Perhaps the bacteria and virus are biological primal forms that have no emotion or logic. They are pure programming (with some logic) and serve one function.  Through random mutation they survive to live another day. What, then, is in between these primitive forms and animal life (humans included)? I am not sure, but emotions evolved in the higher species for a particular purpose maybe – that being the ability to adapt to an environment without waiting for a mutation, but to do it freelance style, so to speak. How would this be accomplished? The answer must be by incorporating emotion!

sábado, 24 de enero de 2015

The Elevator Speech Guide

…to Pitch Any Idea Instantly–Senator Club


#1 Study Your Audience

#2 Ask Clarifying Questions

#3 Explain the Problem

#4 Make an Association

#5 Share Your Uniqueness

#6 Illustrate the Results

#7 Ask for What You Want

martes, 20 de enero de 2015

Do you have to love what you do?

 @jasonfried sparks discussion, like he did years ago with learning from failure is overrated

In part I think he nails it with this new anti-inspirational ;-) post:
Do you have to love what you do? by Jason Fried of Basecamp

…the comments put a lot of additional common-sensse to his idea.

Yes, love is a complex word, let alone a feeling!

To think about…

sábado, 17 de enero de 2015

Lo que debes hacer para lograr ventas fáciles y rápidas

 vía @JALacoste Efectivamente, está todo… y nada es fácil ni rápido por cierto.
La última es una gran clave para ser capaz de aplicar las demás.

Lo que debes hacer para lograr ventas fáciles y rápidas
1. Atraer compradores bien dispuestos
2. Pensar en positivo
3. Creer antes de tener éxito
4. Tener buen humor
5. Construir nuestra propia marca
6. Una buena reputación
 7. Ser asertivo y persistente
8. Demostrar nuestra excelencia
9. Ofrecer valor ante nada
10. Copiar la manera de hablar de los demás
11. Preguntar antes de decir
12. Servir memorablemente
13. Intercambiar lealtad
14. Ganar confianza
15. Usar la voz del cliente
16. Descubrir el por qué
17. Intenciones
18. Procurar que nos consideren diferentes
19. Desempeño dinámico
20. Conectarnos socialmente
21. Obtener sin pedir
21.5 Ámelo o déjelo

10 great NYC museums you didn't know were free

No es que vaya mucho a Nueva York, pero creo que será buena idea prepararse "just in case"

10 great NYC museums you didn't know were free - Freelancers Union

domingo, 11 de enero de 2015

A veces un puro es solamente un puro. (S. Freud)

 @vorpalina "casi siempre las cosas son tal y como son y que lo único que las hace parecer diferentes es nuestro complicado y complicador cerebro."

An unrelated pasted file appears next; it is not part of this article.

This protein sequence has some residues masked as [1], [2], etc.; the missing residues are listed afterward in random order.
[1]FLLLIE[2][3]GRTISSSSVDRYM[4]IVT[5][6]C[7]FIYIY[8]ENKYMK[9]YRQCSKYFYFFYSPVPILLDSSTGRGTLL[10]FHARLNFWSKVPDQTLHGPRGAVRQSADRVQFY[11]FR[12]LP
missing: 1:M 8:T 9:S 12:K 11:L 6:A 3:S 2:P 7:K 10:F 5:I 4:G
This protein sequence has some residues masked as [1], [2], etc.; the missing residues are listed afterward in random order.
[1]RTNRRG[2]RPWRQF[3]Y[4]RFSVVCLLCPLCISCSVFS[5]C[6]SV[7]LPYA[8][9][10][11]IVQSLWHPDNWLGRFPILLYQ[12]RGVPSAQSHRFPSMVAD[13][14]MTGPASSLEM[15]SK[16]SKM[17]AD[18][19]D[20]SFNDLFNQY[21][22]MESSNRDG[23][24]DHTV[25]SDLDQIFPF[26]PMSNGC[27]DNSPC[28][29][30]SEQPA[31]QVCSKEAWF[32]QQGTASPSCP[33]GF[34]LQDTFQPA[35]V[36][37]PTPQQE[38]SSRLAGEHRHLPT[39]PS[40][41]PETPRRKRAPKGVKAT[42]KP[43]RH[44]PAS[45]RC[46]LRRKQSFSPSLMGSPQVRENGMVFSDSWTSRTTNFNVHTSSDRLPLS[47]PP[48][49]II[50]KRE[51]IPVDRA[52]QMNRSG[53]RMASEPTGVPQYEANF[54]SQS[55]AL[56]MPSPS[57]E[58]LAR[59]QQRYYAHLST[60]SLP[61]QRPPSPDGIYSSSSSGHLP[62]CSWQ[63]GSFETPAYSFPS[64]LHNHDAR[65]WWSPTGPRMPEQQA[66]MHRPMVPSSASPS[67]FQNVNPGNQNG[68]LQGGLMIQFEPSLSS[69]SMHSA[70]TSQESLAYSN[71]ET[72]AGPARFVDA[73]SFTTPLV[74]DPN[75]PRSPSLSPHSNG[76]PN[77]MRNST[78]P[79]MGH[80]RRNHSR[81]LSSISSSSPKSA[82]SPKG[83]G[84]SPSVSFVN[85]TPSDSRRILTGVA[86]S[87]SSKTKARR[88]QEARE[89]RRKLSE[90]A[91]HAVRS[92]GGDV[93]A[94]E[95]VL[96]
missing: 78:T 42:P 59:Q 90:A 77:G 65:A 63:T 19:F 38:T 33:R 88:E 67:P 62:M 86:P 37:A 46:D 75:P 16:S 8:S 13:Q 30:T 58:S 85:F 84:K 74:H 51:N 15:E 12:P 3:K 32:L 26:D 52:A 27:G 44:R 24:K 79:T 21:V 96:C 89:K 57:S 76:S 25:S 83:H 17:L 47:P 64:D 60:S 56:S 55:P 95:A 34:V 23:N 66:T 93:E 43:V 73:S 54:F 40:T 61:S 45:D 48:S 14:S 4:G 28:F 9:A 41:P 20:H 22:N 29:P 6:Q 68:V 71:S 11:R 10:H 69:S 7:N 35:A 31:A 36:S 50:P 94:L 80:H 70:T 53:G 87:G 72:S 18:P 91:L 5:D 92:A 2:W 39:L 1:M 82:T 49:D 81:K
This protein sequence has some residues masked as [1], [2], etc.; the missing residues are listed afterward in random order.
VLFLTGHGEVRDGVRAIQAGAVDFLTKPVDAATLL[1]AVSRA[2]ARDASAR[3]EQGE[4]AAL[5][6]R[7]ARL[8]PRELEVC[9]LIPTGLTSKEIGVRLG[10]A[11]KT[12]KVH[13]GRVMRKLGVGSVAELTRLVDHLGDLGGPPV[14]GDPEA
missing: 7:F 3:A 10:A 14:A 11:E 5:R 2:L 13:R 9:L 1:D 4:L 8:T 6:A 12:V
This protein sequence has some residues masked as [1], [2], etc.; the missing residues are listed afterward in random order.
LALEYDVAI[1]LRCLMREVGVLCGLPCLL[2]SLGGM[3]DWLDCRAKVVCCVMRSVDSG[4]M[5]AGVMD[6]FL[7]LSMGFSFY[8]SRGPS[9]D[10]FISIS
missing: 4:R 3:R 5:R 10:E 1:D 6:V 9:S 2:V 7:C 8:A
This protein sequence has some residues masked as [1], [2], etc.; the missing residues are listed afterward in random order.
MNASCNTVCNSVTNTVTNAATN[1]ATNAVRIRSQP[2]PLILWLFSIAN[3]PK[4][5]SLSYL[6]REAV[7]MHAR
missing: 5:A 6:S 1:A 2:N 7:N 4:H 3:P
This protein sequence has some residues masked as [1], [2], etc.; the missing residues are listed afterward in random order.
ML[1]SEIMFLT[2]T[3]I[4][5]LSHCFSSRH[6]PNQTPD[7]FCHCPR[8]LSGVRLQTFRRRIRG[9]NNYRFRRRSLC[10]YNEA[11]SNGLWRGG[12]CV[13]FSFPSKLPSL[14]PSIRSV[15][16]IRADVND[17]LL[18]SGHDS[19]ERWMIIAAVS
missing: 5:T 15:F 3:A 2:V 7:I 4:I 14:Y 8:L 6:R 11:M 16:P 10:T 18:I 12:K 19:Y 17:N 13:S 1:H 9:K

En la medida en que intento comprender las creencias de los otros, puedo escapar de las mías y alcanzar un aprendizaje más significativo sobre la realidad que compartimos. En la medida en que solo intento defender las mías propias, tan solo alcanzaré un aprendizaje más liviano y cada vez más alejado de la realidad de todos.

el club de los sencillos | iniciativa vorpalina



LO OBVIO CASI SIEMPRE FUNCIONA
El análisis de lo obvio requiere una mente extraordinaria
Alfred North Whitehead (1861-1947) 
El asa de un cubo es sencilla. Y funciona. La sencillez es magia pero con el paso de los años, perdemos la fascinación inicial que nos provoca. Y hablando en plata, eso es una gran putada. Porque algo que no es novedoso, puede ser siempre altamente innovador y/o efectivo. La vida es lo obvio… Las personas que están en contacto continuo con lo obvio (la vida) son auténticos regalos para cualquier equipo. Suelen ser creativas, abiertas, enérgicas y conscientes. Manejan un saludable escepticismo humilde hacia “todas esas cosas que pensamos las personas”. … Simplemente dejamos de ser simios en la medida en que paso a paso dejábamos de andar siempre por las ramas para empezar a conocer y comprender la tierra.

LA VIDA SIEMPRE TIENE MÁS RAZÓN
La muerte es la forma más efectiva de reducir gastos
Boris Grushenko (Allen, 1975)
Pauta número 1: La vida ya existe. Pauta número 2: La vida funciona.
Si lo que quieres es ser efectivo y eficiente, imita siempre a la vida. El mejor modelo de gestión que existe sigue y seguirá siendo insuperable. Estas son algunas grandes lecciones de la vida:
Ningún sistema vivo es completamente autónomo
La eficiencia de la vida está basada en la continua adaptabilidad de sus especies
La vida por sí sola tiene ritmo y entidad (…nadie salvo nosotros ha necesitado nunca decir algo acerca de la vida. Todas las especies salvo la nuestra lo único que han necesitado siempre fue vivirla.)
Solo eres un ser vivo porque mueres


PRIMERO VIVE, LUEGO HABLA
Mi reputación aumenta con cada fracaso
G.B. Shaw (1856-1950)
Esta máxima de la cultura latina: primum vivere, deinde philosophari, puede mejorar tu vida sustancialmente. Si eres capaz de ser coherente y recto en su diario cumplimiento, te aportará credibilidad y autoridad, hará de todo eso que haces algo respetable.
la única conexión efectiva entre lo que eres y lo que puedes ser es lo que haces. …
Una persona saludable suele pensar mucho y a menudo. Una persona poco saludable suele pensar siempre demasiado. El matiz es clave: Existe una adicción real a los propios pensamientos, nuestras creencias.
Y existe una costumbre admirable en nuestra especie llamada razonamiento lógico, nuestros aprendizajes.

El zen no intenta confundir la espiritualidad con pensar sobre Dios…

… mientras se pelan las patatas. La espiritualidad zen es sólo pelar las patatas.
:-))

100 años de Alan Watts: la lucidez del pop zen – Pijamasurf:
“La mayor parte de la actividad humana está diseñada para hacer permanente aquellas experiencias y alegrías que sólo son deseables porque son cambiantes.”  
“Si te das cuenta que el “Yo”, en el sentido de la persona, el frente, el ego, realmente no existe. Entonces… no se te subirá a la cabeza demasiado cuando te despiertes y descubras que eres Dios.”
“Una persona que piensa todo el tiempo no tiene otra cosa en qué pensar más que pensamientos. Por eso pierde la noción de la realidad, vive en un mundo ilusorio.”